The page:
Prevention of perioperative infection

The Journal of Bone & Joint Surgery | 01/01/2007
Servicios Hospitalarios Gestión Higiene y desinfección hospitalaria Servicios Centrales Diagnóstico y Tratamiento Bloque quirúrgico Documentación Artículos Bibliografias Prevention of perioperative infection

J Bone Joint Surg Am 2007; 89: 1605-18

Fletcher, N.
Sofianos, D.
Berkes, M.B.
Obremskey, W.T.
Investigation performed at Vanderbilt Othopedic Trauma, Nashville, Tennessee


Surgical site infection is one of the most common complications that a surgeon encounters, with an infection occurring after approximately 780,000 operations in the United States each year. In the era of evidence-based medicine, it is in the best interest of patients and physicians to follow practices backed by basic science and clinical data. Unfortunately, standards of practice, even for the use of prophylactic antibiotics, are frequently not followed. In 2005,
this journal made a commitment to present physicians with the literature to support the best available treatment for their patients with use of ?recommendations for care? based on grades of recommendation in review articles. Grades of recommendation are intended to guide surgeons in determining whether they should change their practice on the basis of good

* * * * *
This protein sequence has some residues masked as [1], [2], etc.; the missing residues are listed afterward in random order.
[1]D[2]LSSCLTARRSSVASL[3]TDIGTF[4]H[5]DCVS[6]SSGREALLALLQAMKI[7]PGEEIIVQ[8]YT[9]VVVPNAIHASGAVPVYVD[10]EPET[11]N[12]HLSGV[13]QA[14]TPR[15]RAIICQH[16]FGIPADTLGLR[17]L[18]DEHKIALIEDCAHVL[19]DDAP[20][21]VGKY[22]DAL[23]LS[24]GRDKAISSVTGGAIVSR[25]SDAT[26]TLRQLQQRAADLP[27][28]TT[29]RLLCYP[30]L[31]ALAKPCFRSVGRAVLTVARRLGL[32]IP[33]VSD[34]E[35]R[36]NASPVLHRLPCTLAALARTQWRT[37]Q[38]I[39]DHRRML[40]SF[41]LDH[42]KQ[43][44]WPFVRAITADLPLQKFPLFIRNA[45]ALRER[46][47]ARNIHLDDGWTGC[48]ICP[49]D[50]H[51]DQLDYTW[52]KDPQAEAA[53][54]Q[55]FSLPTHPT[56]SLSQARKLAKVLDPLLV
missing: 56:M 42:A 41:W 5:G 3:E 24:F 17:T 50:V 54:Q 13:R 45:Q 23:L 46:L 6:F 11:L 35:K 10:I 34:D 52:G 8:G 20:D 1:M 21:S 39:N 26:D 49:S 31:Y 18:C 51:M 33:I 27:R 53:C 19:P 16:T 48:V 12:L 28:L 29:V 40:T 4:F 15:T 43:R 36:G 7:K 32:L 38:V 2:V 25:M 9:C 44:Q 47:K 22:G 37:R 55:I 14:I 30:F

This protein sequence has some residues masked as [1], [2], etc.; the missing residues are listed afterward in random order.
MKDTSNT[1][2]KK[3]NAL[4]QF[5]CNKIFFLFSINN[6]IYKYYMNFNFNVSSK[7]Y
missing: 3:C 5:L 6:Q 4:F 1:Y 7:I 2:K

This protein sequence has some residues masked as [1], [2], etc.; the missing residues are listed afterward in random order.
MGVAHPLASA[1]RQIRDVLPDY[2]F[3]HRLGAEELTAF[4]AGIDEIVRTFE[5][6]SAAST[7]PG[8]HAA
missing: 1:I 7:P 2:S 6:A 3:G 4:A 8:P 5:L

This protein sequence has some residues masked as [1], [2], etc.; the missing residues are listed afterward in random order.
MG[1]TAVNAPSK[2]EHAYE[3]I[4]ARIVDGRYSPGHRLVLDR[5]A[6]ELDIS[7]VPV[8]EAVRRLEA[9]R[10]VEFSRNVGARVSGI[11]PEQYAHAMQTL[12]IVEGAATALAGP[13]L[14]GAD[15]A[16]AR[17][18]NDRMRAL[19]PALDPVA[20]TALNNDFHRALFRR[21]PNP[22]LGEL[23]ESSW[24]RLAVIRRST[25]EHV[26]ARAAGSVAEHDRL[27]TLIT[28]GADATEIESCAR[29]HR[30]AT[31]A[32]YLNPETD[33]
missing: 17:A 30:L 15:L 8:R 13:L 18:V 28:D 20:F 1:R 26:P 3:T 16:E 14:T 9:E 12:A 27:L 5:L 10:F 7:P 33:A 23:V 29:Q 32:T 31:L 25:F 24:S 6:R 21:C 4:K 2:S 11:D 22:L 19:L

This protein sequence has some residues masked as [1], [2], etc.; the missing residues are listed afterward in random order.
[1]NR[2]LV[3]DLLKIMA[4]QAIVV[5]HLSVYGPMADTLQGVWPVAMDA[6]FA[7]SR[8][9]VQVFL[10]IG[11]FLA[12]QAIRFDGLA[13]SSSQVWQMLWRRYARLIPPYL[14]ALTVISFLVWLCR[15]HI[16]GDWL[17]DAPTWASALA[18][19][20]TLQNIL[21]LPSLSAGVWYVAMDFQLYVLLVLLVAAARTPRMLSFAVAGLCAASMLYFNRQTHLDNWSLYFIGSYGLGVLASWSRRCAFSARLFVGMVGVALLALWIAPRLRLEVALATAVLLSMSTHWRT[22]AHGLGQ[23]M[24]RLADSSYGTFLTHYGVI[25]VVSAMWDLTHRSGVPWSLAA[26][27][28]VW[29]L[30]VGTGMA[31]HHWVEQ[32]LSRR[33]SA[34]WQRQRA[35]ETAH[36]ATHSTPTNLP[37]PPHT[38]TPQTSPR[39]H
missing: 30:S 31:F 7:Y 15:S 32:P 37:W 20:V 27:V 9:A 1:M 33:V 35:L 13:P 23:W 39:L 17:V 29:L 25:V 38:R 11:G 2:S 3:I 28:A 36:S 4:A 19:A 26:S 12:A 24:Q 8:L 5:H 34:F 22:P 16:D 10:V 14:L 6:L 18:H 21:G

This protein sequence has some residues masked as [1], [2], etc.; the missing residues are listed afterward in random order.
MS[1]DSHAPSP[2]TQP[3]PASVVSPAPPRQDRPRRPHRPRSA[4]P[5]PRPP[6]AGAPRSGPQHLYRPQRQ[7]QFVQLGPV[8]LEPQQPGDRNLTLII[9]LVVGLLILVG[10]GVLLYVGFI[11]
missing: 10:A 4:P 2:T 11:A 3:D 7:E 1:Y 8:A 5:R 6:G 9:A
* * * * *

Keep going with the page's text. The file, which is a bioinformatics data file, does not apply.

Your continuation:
(Grade-A) or fair (Grade-B) recommendations. Grade-A recommendations are generated from Level-I studies, whereas Grade-B recommendations are derived from Level-II or III research. A proposal is considered to be Grade C when there is poor or conflicting evidence concerning an intervention based on Level-IV or V studies, and Grade I indicates that evidence is inadequate to make a recommendation. We have provided these recommendations in this article, and we have also provided a level-of-evidence grade for individual studies. Methods for determining levels of evidence were introduced in this journal in 2003 and have been shown to be reliable and reproducible.

The current article synthesizes the best available evidence regarding use of preoperative antibiotics before elective and emergent orthopaedic operations, preoperative skin preparation of the patient and surgeon, operating-room issues, wound closure, operative drainage, and use of dressings in the hope that it will help physicians to reduce the incidence of postoperative wound infection. The management and effect of important patient factors such as smoking, nutritional status, immunocompromise, medications, cardiovascular status, obesity, and other major comorbidities will not be addressed here. The reader is instead referred to an excellent review of these topics by Gurkan and Wenz.
Fletcher, N. ... [et al.]

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